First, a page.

Murray has been at the company's helm since he founded it 20 years ago, but he likes to remind his audiences that he is no boardroom suit. He comes from three generations of coal miners in southeastern Ohio, his father was paralyzed in a mining accident, and he himself has been injured below ground. (He pulled back his shirt to show reporters one scar this week.) To help support his family, Murray worked in mines and mowed lawns as a teenager, using a miner's hat with a lamp to allow him to work after dark. After considering medical school, he won an engineering scholarship at Ohio State University and spent the next three decades at North American Coal. He rose to chief executive but left in 1987 after, he says, clashing with the board over its plan to slash workers' pensions. He then took out a mortgage on his house to start his own company.
His blue-collar roots have left him with a strong grudge against coastal elites who work in air-conditioned offices and are too squeamish or out of touch to think about where the electricity comes from to power their laptops, stereos and espresso makers.
"These people from California and New England who run the government have no idea what it's like for someone to put on a hard hat and go to work. They have this Olympian detachment," he said in the interview. When he went to testify on Capitol Hill this year, he recalled, "I asked them, 'Do you know what it is to carry a bucket or wear a hard hat?' And they didn't even know what a 'bucket' is. I had to explain to Nancy Pelosi that it was really a lunch I was talking about."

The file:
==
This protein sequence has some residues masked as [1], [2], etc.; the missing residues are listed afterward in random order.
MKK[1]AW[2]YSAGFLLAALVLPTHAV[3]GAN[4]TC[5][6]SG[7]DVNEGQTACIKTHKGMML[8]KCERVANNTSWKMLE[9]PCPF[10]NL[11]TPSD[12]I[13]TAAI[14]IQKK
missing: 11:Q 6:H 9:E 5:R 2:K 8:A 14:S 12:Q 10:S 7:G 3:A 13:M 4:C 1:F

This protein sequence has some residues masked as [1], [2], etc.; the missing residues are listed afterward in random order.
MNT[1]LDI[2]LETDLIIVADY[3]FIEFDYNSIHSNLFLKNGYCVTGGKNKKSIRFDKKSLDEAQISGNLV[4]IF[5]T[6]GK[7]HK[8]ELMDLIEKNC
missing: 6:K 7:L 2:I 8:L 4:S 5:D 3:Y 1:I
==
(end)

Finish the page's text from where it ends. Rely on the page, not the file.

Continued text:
His scorn sweeps far beyond Democrats in Congress, whom he's tried to counter with heavy contributions to Republicans, including $100,000 from his political action committee to GOP congressional candidates last year alone.
He is deeply skeptical of the scientific consensus that global warming is being caused by the burning of fossil fuels such as coal, preferring to lend credence to outsider theories for climate change, such as sunspot activity or a shift of Earth's magnetic north redirecting ocean currents. He has withering criticism for fellow energy executives who are looking for ways to reduce carbon dioxide emissions, saying they are in it for their own gain and will harm the economy.